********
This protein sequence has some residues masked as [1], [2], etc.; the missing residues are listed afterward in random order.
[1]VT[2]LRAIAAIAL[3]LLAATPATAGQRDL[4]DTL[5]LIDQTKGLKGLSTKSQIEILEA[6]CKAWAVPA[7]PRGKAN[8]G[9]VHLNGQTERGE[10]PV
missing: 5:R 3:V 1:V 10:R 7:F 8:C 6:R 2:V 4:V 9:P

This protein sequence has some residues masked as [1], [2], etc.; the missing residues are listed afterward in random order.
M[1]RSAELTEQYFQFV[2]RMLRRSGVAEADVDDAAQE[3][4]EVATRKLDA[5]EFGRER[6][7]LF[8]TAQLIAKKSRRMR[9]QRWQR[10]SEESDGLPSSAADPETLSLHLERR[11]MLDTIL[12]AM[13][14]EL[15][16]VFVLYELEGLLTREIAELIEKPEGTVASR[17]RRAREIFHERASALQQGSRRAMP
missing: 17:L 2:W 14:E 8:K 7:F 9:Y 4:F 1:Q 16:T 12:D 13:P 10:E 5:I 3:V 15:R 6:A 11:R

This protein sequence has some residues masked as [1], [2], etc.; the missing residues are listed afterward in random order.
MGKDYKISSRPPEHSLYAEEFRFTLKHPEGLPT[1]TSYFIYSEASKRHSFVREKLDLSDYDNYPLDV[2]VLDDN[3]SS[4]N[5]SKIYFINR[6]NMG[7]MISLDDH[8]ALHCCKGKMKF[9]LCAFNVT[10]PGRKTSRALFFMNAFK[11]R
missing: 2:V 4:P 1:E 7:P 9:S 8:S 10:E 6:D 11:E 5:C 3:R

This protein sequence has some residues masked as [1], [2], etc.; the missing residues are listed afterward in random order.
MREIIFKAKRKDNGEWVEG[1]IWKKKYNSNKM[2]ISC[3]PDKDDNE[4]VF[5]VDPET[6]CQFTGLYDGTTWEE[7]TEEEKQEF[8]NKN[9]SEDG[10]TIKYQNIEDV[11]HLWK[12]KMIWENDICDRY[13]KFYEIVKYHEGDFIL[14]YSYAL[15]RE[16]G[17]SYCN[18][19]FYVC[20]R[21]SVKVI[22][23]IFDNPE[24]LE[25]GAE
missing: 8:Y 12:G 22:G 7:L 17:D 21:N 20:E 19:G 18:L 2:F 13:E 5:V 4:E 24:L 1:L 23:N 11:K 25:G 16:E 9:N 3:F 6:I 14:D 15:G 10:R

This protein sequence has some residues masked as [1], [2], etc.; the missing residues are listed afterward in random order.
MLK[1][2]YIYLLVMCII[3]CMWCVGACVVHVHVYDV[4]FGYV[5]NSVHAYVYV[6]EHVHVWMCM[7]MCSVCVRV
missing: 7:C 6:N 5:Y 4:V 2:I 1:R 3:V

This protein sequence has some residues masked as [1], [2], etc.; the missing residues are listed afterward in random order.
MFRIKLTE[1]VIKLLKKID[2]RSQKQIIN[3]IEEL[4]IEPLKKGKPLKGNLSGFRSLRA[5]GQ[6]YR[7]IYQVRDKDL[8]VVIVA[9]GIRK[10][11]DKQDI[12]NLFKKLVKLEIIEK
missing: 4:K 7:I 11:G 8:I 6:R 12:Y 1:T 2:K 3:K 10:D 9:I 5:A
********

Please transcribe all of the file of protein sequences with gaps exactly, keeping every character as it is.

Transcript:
This protein sequence has some residues masked as [1], [2], etc.; the missing residues are listed afterward in random order.
[1]VT[2]LRAIAAIAL[3]LLAATPATAGQRDL[4]DTL[5]LIDQTKGLKGLSTKSQIEILEA[6]CKAWAVPA[7]PRGKAN[8]G[9]VHLNGQTERGE[10]PV
missing: 5:R 3:V 1:V 10:R 7:F 8:C 6:R 2:V 4:V 9:P

This protein sequence has some residues masked as [1], [2], etc.; the missing residues are listed afterward in random order.
M[1]RSAELTEQYFQFV[2]RMLRRSGVAEADVDDAAQE[3][4]EVATRKLDA[5]EFGRER[6][7]LF[8]TAQLIAKKSRRMR[9]QRWQR[10]SEESDGLPSSAADPETLSLHLERR[11]MLDTIL[12]AM[13][14]EL[15][16]VFVLYELEGLLTREIAELIEKPEGTVASR[17]RRAREIFHERASALQQGSRRAMP
missing: 17:L 2:W 14:E 8:K 7:F 9:Y 4:F 1:Q 16:T 12:D 13:P 10:E 5:I 3:V 15:R 6:A 11:R

This protein sequence has some residues masked as [1], [2], etc.; the missing residues are listed afterward in random order.
MGKDYKISSRPPEHSLYAEEFRFTLKHPEGLPT[1]TSYFIYSEASKRHSFVREKLDLSDYDNYPLDV[2]VLDDN[3]SS[4]N[5]SKIYFINR[6]NMG[7]MISLDDH[8]ALHCCKGKMKF[9]LCAFNVT[10]PGRKTSRALFFMNAFK[11]R
missing: 2:V 4:P 1:E 7:P 9:S 8:S 10:E 6:D 11:E 5:C 3:R

This protein sequence has some residues masked as [1], [2], etc.; the missing residues are listed afterward in random order.
MREIIFKAKRKDNGEWVEG[1]IWKKKYNSNKM[2]ISC[3]PDKDDNE[4]VF[5]VDPET[6]CQFTGLYDGTTWEE[7]TEEEKQEF[8]NKN[9]SEDG[10]TIKYQNIEDV[11]HLWK[12]KMIWENDICDRY[13]KFYEIVKYHEGDFIL[14]YSYAL[15]RE[16]G[17]SYCN[18][19]FYVC[20]R[21]SVKVI[22][23]IFDNPE[24]LE[25]GAE
missing: 8:Y 12:G 22:G 7:L 17:D 21:N 20:E 19:G 18:L 2:F 13:E 5:V 4:E 24:L 1:L 23:N 11:K 25:G 16:E 9:N 3:F 6:I 14:D 15:G 10:R

This protein sequence has some residues masked as [1], [2], etc.; the missing residues are listed afterward in random order.
MLK[1][2]YIYLLVMCII[3]CMWCVGACVVHVHVYDV[4]FGYV[5]NSVHAYVYV[6]EHVHVWMCM[7]MCSVCVRV
missing: 7:C 6:N 5:Y 4:V 2:I 1:R 3:V

This protein sequence has some residues masked as [1], [2], etc.; the missing residues are listed afterward in random order.
MFRIKLTE[1]VIKLLKKID[2]RSQKQIIN[3]IEEL[4]IEPLKKGKPLKGNLSGFRSLRA[5]GQ[6]YR[7]IYQVRDKDL[8]VVIVA[9]GIRK[10][11]DKQDI[12]NLFKKLVKLEIIEK
missing: 4:K 7:I 11:G 8:I 6:R 12:Y 1:T 2:K 3:K 10:D 9:I 5:A